Anatomy of a SubID: 4 Things to Know About Conversion Tracking

Mar 3 By Aziz Kamara

Before we began developing the fully-comprehensive campaign management platform, we had to become well-versed with the intricacies of subIDs and the weight they hold in tracking. At the same time, while subIDs are ubiquitous in internet marketing, it’s become apparent to us that a lot of online marketers don’t quite understand what a subID is and how crucial it is to their success. Follow along to understand what a subID is, how it can be tracked, and what you can do to keep your conversions.

1 What’s a SubID?

What is a SubIDFirst things first, what is a subID? When a user clicks on your ad, a unique number is generated and is used as an id for each click. That unique number is called a subID. Without a subID, conversions cannot be properly tracked. It should be noted that whatever tracking system you’re using both creates and logs each subID generated.

2 Sending the SubID: How Your Tracker Communicates to the Network

When the user clicks on your ad that number then travels through your sales funnel until it ultimately lands on an offer page. From there, the network captures that unique number and logs it in their system. However, first your tracking system needs to know how to properly communicate with the network with the offer so that it knows what number is the subID. This is done by appending the offer url you receive from the network with a subID placeholder, entered after the subID parameter.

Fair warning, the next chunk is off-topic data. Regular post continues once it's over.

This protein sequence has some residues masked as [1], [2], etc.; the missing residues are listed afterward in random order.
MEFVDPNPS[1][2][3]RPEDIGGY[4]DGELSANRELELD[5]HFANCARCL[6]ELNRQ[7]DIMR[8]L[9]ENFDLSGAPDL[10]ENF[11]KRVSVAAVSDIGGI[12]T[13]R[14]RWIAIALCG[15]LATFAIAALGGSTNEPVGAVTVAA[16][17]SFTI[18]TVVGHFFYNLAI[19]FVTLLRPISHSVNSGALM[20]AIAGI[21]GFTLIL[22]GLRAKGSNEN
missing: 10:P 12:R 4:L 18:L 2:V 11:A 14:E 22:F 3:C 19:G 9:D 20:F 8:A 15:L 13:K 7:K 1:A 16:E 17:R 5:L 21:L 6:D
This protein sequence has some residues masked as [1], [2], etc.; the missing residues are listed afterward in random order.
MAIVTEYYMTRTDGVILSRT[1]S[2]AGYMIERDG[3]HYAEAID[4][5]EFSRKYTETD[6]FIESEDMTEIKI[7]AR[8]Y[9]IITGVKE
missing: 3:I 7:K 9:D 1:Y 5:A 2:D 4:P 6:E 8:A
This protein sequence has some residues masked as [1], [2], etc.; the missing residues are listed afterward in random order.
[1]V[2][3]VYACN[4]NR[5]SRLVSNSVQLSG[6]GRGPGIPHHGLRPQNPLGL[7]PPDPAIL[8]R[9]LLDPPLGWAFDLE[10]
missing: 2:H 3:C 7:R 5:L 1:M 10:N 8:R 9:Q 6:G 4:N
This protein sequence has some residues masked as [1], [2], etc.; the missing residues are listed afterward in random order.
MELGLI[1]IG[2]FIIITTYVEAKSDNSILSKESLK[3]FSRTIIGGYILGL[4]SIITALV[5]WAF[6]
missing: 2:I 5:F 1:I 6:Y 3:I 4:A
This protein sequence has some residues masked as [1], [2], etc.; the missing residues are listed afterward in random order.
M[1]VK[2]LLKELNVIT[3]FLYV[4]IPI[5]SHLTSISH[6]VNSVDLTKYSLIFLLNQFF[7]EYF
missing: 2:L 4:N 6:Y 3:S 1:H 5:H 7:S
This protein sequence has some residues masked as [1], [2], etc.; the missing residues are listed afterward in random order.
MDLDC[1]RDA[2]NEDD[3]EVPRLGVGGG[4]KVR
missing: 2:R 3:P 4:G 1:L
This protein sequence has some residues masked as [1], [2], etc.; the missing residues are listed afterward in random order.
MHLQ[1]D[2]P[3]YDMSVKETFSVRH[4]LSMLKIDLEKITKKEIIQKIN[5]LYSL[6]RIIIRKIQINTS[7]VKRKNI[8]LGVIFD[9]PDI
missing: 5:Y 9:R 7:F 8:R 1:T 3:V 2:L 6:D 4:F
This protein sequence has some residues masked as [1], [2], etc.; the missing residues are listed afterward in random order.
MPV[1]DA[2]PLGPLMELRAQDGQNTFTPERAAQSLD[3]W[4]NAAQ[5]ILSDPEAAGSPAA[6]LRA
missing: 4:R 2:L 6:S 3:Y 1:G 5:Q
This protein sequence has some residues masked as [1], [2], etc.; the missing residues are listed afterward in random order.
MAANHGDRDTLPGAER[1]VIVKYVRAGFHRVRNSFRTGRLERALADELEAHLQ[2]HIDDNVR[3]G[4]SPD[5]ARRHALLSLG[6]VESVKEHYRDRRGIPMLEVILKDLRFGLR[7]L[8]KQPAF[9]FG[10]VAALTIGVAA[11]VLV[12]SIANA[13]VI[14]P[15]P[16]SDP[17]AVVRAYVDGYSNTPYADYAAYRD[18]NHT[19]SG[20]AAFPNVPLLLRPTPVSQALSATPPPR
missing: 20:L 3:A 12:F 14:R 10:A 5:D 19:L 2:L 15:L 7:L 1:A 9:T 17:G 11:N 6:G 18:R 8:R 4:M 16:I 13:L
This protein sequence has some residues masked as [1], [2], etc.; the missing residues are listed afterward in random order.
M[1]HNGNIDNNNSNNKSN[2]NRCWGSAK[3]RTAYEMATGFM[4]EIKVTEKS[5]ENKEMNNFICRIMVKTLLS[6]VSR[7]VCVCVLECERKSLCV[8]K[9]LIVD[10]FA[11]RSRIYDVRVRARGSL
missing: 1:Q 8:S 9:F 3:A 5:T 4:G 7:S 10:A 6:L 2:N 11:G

Ex:|append here|

Using SubID Placeholders As A Universal Translator

In Prosper202 that placeholder is “[[subid]]” while in THRIVE you would use “{subid}”. Without these place placeholders, your tracking system has no idea where to place the uniquely-generated number for each click and ultimately, the network has no way of knowing which x-digit number which your tracking system has just sent them is the subID.

Once your placeholder is set, your url (once a user has clicked on your ad) would look like this:


Logging Your SubID

Next, the subID gets logged and the network monitors the user activity associated with each subID. If the user does nothing, the network has nothing to report. However, if the user decides to opt-in to an offer or buy something, a notification is sent to the network along with the unique subID, identifying which click led to the sale/opt-in. This is known as a fired pixel. Almost simultaneously, the network sends a notification back to your tracking system which simply contains the subID that resulted in a conversion.

3 Receiving the SubID: How the Network Communicates to Your Tracker

Once a conversion has occurred, there are multiple methods which a network can use to tell your tracking system which subID (click) was responsible for a conversion. The most common methods are image pixels, iframes, and server postbacks.

Iframes and Image Pixels

With an iframe and image pixel, the subID information is already attached and ready to be sent out once the conversion pixel fires. These two mechanisms are cookie-based and are ready to be sent back to your tracking system upon notification of a conversion. However, since these mechanisms are based on cookies, latent conversions may not get properly credited to your account due to the fact that cookies get cleared after a certain amount of time, while some users may turn off 3rd party cookies, thus diminishing the ability for your system to track properly.

Postback URLs